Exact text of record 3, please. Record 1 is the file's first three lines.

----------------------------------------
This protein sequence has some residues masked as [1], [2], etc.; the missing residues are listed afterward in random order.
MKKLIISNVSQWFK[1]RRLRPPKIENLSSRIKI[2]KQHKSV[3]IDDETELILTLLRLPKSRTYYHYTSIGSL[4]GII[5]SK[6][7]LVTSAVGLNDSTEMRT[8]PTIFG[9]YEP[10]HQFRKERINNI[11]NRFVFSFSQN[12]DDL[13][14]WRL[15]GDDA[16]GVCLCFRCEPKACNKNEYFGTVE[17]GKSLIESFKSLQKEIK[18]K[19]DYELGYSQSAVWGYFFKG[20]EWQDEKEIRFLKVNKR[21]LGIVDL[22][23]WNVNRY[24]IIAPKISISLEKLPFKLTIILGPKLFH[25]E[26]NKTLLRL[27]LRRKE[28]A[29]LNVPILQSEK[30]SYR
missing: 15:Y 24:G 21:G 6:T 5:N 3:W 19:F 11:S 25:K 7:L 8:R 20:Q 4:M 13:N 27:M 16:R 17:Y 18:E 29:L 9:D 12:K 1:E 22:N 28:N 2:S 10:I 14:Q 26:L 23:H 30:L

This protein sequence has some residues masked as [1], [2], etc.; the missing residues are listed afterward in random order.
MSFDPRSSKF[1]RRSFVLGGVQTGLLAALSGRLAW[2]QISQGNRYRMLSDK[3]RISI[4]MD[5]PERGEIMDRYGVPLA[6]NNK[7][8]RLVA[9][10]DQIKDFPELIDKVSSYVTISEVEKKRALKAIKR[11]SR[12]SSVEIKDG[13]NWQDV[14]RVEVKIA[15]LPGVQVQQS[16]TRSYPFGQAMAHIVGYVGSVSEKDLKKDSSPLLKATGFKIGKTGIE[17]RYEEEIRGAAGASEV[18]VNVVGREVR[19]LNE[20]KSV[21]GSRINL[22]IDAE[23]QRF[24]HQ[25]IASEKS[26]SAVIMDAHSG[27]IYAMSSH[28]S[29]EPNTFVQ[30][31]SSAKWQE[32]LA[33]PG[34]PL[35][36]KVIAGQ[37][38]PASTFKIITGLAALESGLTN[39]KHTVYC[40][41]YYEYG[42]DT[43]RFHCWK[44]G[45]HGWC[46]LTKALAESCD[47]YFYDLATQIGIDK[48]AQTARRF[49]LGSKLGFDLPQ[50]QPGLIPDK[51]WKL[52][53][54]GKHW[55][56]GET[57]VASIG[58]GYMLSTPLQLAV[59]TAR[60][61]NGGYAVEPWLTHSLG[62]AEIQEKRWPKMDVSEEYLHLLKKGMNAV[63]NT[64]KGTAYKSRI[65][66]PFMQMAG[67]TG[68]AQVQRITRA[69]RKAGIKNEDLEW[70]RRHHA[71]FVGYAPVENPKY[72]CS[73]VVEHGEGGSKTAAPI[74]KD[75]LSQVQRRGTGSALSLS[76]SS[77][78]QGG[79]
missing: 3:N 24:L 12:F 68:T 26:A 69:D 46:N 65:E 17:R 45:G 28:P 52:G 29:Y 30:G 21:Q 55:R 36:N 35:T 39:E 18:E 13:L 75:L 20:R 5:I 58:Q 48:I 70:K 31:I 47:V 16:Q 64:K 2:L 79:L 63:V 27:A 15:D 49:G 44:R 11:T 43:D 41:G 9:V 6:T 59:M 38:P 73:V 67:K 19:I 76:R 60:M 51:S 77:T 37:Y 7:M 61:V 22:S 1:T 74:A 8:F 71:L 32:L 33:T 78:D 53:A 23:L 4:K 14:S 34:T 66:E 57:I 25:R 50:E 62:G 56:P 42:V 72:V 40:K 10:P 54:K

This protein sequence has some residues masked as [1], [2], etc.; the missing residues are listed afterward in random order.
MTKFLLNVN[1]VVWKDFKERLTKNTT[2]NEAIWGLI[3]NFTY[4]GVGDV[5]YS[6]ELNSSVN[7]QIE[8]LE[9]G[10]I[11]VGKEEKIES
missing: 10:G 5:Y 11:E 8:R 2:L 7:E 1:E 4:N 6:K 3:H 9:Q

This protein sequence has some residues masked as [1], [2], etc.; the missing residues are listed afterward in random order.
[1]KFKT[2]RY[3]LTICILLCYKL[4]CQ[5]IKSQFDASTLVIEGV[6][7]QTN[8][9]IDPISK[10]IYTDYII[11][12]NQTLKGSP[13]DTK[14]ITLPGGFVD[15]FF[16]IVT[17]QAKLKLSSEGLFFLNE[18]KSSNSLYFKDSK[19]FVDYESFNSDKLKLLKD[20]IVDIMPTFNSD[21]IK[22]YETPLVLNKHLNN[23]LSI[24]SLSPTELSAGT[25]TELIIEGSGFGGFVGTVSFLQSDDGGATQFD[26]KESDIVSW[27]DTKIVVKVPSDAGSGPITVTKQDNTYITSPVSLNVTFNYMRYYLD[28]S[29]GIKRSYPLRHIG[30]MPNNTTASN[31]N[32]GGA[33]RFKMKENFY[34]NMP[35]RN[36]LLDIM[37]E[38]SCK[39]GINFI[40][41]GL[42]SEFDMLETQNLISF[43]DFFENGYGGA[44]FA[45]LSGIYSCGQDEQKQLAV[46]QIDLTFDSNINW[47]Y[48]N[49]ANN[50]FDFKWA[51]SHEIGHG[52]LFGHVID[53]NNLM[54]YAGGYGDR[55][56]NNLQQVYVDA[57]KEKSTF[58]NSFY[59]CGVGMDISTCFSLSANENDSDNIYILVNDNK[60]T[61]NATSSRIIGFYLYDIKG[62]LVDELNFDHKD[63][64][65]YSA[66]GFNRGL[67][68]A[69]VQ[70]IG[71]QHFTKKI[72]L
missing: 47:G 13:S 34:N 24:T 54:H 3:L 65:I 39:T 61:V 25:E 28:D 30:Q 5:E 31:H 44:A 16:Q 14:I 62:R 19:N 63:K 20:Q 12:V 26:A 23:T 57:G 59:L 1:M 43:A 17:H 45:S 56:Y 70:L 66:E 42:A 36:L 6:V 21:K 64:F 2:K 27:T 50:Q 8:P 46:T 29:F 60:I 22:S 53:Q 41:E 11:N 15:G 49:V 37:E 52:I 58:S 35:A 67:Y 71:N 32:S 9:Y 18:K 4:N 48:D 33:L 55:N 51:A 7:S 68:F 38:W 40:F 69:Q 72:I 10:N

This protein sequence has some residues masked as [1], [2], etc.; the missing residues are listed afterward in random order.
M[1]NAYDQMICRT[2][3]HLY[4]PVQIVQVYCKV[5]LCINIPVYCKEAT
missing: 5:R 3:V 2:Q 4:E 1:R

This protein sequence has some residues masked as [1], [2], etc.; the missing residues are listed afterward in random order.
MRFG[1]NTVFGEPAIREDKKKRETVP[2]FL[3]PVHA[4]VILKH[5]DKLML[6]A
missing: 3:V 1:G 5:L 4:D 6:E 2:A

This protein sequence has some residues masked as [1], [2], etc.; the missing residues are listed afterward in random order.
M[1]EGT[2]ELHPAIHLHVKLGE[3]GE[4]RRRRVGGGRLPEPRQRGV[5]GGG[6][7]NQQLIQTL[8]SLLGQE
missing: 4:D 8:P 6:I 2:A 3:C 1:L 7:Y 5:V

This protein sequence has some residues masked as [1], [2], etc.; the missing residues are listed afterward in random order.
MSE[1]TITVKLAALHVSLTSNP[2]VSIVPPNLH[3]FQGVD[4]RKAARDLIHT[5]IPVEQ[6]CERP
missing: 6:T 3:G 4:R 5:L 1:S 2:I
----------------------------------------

This protein sequence has some residues masked as [1], [2], etc.; the missing residues are listed afterward in random order.
MTKFLLNVN[1]VVWKDFKERLTKNTT[2]NEAIWGLI[3]NFTY[4]GVGDV[5]YS[6]ELNSSVN[7]QIE[8]LE[9]G[10]I[11]VGKEEKIES
missing: 10:G 5:Y 11:E 8:R 2:L 7:E 1:E 4:N 6:K 3:H 9:Q